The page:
The 41/2-gallon-capacity vacuum captures small particles with a pleated paper filter. The maker recommends removing the filter for wet pickup.
The Pro Pack is lightweight and has a nice padded handle, so it's easy to carry. It can also serve as a dust blower, and I often use it to clean off my customers' driveways when I'm done cutting.
According to Ridgid, the Pro Pack contains a 5-hp motor. Claims like this are notoriously unreliable — but I found that the vac has enough power to suck up almost anything I need it to.
It also has a large, easy-to-find on-and-off switch and a 4 1/2 gallon tank that's plenty big for my needs. One of my favorite features is the exhaust port; it's located under the lid, so it doesn't blow dust all over the place. Very nice.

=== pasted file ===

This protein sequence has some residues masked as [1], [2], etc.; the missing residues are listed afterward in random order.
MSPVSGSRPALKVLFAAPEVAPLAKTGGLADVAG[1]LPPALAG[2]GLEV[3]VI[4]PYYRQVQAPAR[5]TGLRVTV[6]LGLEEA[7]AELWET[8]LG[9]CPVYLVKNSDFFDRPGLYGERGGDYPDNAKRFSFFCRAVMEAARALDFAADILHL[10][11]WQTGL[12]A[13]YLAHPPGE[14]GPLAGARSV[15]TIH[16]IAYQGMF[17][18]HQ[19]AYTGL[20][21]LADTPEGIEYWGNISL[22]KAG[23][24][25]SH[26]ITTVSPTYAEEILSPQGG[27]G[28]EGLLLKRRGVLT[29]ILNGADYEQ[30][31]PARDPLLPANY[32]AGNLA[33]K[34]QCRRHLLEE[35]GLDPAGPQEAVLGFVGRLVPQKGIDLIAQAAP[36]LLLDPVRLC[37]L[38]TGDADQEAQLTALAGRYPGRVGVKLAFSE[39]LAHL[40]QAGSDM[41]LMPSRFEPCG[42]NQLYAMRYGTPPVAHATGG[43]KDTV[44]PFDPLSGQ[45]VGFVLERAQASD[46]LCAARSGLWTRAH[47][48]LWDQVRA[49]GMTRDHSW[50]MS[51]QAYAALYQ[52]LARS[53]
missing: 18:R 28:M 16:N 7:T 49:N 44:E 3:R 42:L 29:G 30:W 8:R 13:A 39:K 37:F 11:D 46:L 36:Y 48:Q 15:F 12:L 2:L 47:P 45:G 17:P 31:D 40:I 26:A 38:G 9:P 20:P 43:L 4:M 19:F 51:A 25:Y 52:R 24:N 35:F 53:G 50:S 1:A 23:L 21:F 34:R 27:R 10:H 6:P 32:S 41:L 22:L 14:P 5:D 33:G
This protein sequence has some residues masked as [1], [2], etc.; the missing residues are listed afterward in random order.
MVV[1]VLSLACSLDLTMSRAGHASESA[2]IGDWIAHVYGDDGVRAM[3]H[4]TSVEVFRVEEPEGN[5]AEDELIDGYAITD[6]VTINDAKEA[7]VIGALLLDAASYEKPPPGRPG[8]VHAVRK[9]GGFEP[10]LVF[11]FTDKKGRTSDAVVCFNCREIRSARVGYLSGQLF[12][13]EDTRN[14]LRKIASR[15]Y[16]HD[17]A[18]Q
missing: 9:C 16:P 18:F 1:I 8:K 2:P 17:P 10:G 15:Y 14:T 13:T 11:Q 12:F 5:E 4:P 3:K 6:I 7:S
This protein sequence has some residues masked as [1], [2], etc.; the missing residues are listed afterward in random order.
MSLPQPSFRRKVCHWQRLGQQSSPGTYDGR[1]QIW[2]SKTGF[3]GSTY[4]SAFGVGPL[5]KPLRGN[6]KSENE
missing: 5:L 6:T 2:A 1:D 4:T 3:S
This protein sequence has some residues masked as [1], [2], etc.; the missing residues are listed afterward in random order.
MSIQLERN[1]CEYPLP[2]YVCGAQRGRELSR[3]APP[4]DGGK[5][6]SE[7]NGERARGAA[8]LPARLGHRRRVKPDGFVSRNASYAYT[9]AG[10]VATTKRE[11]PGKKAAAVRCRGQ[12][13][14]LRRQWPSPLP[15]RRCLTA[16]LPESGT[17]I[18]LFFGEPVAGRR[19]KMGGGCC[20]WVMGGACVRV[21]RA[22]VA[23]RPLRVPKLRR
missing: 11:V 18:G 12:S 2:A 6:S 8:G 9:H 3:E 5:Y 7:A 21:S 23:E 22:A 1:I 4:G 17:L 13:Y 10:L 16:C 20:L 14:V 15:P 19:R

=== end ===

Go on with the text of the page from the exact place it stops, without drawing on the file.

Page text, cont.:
Thanks to the vac's 20-foot power cord and 7-foot hose, I can usually perform a quick cleanup without an extension cord.
This vacuum works great. I especially like how the hose, cord, and attachments ride on board. If you don't need a huge shop vac — just a simple and quick way to clean up after each job — then the Pro Pack is worth a look. After all, the job isn't done until you clean up your mess; only then can you go get your check!
Pro Pack Wet/Dry Vacuum Specs
Capacity: 4.5 gallons
Peak horsepower: 5.0
Weight: 15.5 pounds
Ridge Tool Co.
Kreg McMahon is the owner of Honey-Do Handyman & Carpentry Service in Huntersville, N.C.